At the start of the coronavirus pandemic, some media outlets and mental health experts warned of a coming wave of increased suicide risks. Now, with more than a year and a half of the pandemic behind us, we can take stock: Have suicide attempts really skyrocketed? And what can we do as clinicians to make sure that people who are experiencing thoughts of suicide get the help they need?
The Big Picture
Overall, the news on this front is good: A recent review from The Asian Journal of Psychiatry reports that, fortunately, suicide rates likely stayed the same or perhaps even decreased during the first year of the pandemic. Another international analysis published in The Lancet reached a similar conclusion.
While the mental health impacts of the pandemic remain real and worrisome (especially as the course of the pandemic itself continues to evolve), it seems that, so far, we don’t have reason to believe that suicide is on the rise.
Populations Vulnerable to Suicide Risks
However, it’s still essential that we remain alert to signs of suicidality in the our patients, in particular those from groups who may be at higher risk for suicide. For example, that same report notes that some research indicates that the risk of suicide among women may have declined less than among men or increased slightly.
What’s more, we already know from previous research that people with any kind of eating disorder are more likely than the general population to attempt suicide. It’s important to recognize that, especially given the ongoing stress and uncertainty of the pandemic, suicide remains a real risk among the patients that we serve.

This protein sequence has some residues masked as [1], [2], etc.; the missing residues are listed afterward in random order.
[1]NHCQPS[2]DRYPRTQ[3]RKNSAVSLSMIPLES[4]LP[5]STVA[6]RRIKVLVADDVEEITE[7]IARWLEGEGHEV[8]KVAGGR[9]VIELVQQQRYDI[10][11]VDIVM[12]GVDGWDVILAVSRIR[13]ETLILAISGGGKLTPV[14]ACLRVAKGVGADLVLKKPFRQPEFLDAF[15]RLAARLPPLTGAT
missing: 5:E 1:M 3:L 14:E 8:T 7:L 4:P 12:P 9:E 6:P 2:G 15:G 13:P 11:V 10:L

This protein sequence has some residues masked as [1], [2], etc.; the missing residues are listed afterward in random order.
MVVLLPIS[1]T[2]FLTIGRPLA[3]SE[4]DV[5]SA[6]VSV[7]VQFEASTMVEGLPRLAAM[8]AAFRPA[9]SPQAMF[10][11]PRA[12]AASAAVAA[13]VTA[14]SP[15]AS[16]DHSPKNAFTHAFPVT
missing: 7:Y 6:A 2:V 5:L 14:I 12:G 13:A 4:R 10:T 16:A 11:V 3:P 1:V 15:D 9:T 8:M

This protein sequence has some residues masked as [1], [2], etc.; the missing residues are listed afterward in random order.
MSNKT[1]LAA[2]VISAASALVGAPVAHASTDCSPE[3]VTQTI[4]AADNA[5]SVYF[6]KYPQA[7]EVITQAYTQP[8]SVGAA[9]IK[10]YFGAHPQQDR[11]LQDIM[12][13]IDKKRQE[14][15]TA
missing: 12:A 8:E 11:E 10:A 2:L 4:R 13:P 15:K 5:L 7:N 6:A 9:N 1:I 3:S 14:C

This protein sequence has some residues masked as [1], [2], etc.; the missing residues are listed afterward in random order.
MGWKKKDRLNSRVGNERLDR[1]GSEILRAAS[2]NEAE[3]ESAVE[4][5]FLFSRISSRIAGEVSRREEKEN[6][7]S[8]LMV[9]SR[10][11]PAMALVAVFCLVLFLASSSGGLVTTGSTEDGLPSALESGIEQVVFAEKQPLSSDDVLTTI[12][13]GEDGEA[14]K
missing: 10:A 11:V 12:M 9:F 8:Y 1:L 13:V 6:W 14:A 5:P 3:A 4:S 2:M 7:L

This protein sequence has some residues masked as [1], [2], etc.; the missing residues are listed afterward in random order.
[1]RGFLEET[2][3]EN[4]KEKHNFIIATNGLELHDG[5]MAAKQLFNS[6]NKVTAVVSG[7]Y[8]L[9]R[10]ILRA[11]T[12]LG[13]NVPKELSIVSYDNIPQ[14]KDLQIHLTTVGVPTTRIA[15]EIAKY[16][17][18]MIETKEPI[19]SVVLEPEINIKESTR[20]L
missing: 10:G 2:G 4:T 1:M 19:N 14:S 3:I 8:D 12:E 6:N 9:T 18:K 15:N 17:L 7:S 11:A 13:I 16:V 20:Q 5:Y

How We Can Help
1. Know the warning signs. Keeping an eye out for warning signs among our patients can make a big difference. Warning signs that someone may be considering suicide include:
- Talking about wanting to die or saying that others would be better off without them
- Extreme anxiety, sadness, anger, and/or mood swings
- Making a plan to die or looking for ways to do so
- Becoming isolated from loved ones, saying goodbye, or giving away possessions
- Major changes in eating or sleeping habits
- Using drugs or alcohol more or engaging in other risky behavior
Learn more about warning signs and risk factors for suicide.
2. Screen for suicidality. We don’t need to wait for warning signs to show up before taking action. Adding routine screenings for suicidality to our intake procedures and regular treatment plans can catch early signs and help us support patients who may be struggling.
3. Don’t be afraid to bring it up. Sometimes people are afraid to talk about suicide because they think it will make the person they’re talking to more likely to consider suicide, but the opposite is actually true. Research shows that talking openly about suicide actually decreases the risk of attempting suicide. So if you’re concerned, start by opening the conversation—even if it’s uncomfortable.
If you or a loved one is struggling with an eating disorder, please reach out to our team at firstname.lastname@example.org to discuss treatment options.